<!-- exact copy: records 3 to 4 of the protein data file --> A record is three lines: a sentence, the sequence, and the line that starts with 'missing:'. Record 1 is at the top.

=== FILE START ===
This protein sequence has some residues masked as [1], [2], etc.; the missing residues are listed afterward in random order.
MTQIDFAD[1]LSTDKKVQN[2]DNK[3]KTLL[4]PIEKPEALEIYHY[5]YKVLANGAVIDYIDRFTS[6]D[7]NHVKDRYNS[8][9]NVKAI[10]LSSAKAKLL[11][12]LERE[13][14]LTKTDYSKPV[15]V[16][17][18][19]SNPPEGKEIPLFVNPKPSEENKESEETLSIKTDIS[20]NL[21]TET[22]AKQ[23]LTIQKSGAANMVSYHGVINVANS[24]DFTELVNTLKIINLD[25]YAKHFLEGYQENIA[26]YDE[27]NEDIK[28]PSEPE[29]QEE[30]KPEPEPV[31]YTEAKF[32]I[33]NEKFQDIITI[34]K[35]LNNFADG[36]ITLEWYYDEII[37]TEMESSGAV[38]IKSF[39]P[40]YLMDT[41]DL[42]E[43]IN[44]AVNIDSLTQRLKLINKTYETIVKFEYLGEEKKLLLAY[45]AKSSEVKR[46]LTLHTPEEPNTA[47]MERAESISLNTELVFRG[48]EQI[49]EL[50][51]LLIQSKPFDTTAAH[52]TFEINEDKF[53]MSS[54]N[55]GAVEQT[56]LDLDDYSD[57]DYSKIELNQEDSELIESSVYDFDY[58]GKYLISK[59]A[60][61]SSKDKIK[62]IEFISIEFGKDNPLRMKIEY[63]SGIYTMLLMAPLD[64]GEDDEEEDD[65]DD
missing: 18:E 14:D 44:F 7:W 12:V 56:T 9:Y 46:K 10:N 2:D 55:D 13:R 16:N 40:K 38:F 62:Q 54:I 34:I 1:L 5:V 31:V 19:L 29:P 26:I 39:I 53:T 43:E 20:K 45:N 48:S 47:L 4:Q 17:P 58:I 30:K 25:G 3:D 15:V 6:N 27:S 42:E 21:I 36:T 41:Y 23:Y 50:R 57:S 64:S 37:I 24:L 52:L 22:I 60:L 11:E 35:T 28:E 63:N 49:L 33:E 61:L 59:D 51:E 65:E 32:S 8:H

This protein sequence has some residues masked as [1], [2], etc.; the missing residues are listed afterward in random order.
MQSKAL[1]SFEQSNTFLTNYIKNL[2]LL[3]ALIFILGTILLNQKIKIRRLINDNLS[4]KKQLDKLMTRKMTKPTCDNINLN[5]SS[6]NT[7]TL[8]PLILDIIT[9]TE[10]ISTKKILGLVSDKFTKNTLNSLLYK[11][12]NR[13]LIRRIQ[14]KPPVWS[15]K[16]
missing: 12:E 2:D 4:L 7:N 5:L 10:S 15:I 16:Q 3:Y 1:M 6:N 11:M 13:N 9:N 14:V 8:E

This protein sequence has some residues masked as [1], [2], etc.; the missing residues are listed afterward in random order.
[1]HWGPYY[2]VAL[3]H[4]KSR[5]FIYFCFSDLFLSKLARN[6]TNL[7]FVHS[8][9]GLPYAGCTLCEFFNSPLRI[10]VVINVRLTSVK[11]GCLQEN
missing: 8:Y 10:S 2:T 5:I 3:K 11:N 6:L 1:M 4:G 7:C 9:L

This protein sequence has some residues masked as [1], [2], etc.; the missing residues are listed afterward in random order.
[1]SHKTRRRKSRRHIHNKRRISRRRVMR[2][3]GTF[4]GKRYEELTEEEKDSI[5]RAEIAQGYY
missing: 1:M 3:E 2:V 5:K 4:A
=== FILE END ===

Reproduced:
This protein sequence has some residues masked as [1], [2], etc.; the missing residues are listed afterward in random order.
[1]HWGPYY[2]VAL[3]H[4]KSR[5]FIYFCFSDLFLSKLARN[6]TNL[7]FVHS[8][9]GLPYAGCTLCEFFNSPLRI[10]VVINVRLTSVK[11]GCLQEN
missing: 8:Y 10:S 2:T 5:I 3:K 11:N 6:L 1:M 4:G 7:C 9:L

This protein sequence has some residues masked as [1], [2], etc.; the missing residues are listed afterward in random order.
[1]SHKTRRRKSRRHIHNKRRISRRRVMR[2][3]GTF[4]GKRYEELTEEEKDSI[5]RAEIAQGYY
missing: 1:M 3:E 2:V 5:K 4:A